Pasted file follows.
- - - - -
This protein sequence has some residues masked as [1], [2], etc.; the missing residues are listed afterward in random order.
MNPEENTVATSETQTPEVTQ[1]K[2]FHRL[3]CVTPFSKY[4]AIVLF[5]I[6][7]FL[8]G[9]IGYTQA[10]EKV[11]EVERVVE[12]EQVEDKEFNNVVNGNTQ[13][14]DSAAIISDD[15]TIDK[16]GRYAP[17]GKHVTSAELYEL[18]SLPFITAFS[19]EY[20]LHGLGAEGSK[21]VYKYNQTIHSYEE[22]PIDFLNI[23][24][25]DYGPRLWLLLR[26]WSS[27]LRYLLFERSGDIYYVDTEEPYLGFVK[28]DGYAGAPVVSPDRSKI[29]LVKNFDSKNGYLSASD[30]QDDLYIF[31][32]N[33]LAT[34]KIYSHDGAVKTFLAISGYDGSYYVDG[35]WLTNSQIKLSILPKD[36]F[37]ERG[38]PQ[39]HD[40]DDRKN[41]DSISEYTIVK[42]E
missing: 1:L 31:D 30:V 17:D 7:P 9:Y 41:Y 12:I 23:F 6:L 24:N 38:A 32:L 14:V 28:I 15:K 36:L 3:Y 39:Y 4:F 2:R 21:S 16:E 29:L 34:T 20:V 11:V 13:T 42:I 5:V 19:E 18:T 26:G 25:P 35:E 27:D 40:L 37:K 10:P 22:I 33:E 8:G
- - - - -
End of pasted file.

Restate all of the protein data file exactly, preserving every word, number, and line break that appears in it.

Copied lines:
This protein sequence has some residues masked as [1], [2], etc.; the missing residues are listed afterward in random order.
MNPEENTVATSETQTPEVTQ[1]K[2]FHRL[3]CVTPFSKY[4]AIVLF[5]I[6][7]FL[8]G[9]IGYTQA[10]EKV[11]EVERVVE[12]EQVEDKEFNNVVNGNTQ[13][14]DSAAIISDD[15]TIDK[16]GRYAP[17]GKHVTSAELYEL[18]SLPFITAFS[19]EY[20]LHGLGAEGSK[21]VYKYNQTIHSYEE[22]PIDFLNI[23][24][25]DYGPRLWLLLR[26]WSS[27]LRYLLFERSGDIYYVDTEEPYLGFVK[28]DGYAGAPVVSPDRSKI[29]LVKNFDSKNGYLSASD[30]QDDLYIF[31][32]N[33]LAT[34]KIYSHDGAVKTFLAISGYDGSYYVDG[35]WLTNSQIKLSILPKD[36]F[37]ERG[38]PQ[39]HD[40]DDRKN[41]DSISEYTIVK[42]E
missing: 1:L 31:D 30:V 17:D 7:P 9:Y 41:Y 12:I 23:F 6:L 24:N 38:A 32:L 14:V 28:I 15:K 36:L 3:Y 39:Y 4:F 2:R 21:S 16:E 29:L 34:T 20:V 11:V 13:T 42:I 5:V 19:E 18:T 26:G 25:P 35:E 27:D 40:L 37:K 10:P 22:I 33:E 8:G